- Interpretation and translation services comply with all relevant federal, state, and local mandates governing language access
- Consumers are engaged in evaluation of language access and other communication services to ensure quality and satisfaction
You might consider some or all of the following approaches:
- Hiring bilingual/bicultural or multilingual/multicultural staff
- Providing foreign language interpretation services
- Printing materials in easy-to-read, low-literacy, picture, and symbol formats
- Offering sign language interpretation services
- Using TTY and other assistive technology devices
- Offering materials in alternative formats (e.g., audiotape, Braille, enlarged print)
- Adapting how you share information with individuals who experience cognitive disabilities
- Translating legally binding documents (e.g., consent forms, confidentiality and patient rights statements), signage, health education materials, and public awareness materials and campaigns
- Using media targeted to particular ethnic groups and in languages other than English (e.g., television, radio, Internet, newspapers, periodicals)
Consider the following examples:
- A community group wants to educate parents of high school students on the risks of underage alcohol consumption. As Spanish is the primary language of many parents, the group asks a teacher to translate the take-home flyer. However, the teacher’s translation does not use vocabulary and idioms that match the parents’ ethnicity, so families don’t read it or don’t understand it, and some are even offended by it.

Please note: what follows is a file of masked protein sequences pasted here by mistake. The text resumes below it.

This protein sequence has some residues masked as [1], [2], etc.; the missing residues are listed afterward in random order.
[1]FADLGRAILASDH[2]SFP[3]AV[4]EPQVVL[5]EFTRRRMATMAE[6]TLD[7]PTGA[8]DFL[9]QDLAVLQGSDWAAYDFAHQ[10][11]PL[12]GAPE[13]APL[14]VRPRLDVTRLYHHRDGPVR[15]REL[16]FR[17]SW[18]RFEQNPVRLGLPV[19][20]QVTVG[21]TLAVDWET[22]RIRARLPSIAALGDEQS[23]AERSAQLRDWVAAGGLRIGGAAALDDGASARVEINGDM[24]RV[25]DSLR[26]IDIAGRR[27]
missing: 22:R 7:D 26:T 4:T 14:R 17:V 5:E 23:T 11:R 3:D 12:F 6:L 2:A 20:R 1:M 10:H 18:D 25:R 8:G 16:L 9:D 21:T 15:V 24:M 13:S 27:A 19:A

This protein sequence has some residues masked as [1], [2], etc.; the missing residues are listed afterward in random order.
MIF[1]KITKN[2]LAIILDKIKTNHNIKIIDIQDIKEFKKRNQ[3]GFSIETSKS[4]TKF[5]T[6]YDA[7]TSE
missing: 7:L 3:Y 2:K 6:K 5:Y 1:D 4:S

The flyer is then revised based on input from a small group of parents. It is now much more clear and useful to the school’s Spanish-speaking families.
- To reduce alcohol misuse, a community group hires professional outreach workers to deliver messages to friends, family members, and individuals who are misusing alcohol. However, the professionals don’t connect well with the people they are trying to educate. The group then recruits members of the community who are in recovery, and trains them to deliver outreach education. This strategy has much greater success.
The National CLAS Standards are a comprehensive series of guidelines that inform, guide, and facilitate practices related to culturally and linguistically appropriate health services.38 Originally developed by the HHS Office of Minority Health in 2000, the standards were updated in 2013 after a public comment period, a systematic literature review, and input from a National Project Advisory Committee.
The standards have been updated and expanded to address the importance of cultural and linguistic competence at every point of contact throughout the health care and health services continuum. Here are some of the main differences between the 2000 and 2013 National CLAS Standards:41
The 15 standards are organized into one Principal Standard and three themes:
Resources for implementing the National CLAS Standards are available from the Office of Minority Health’s Think Cultural Health website.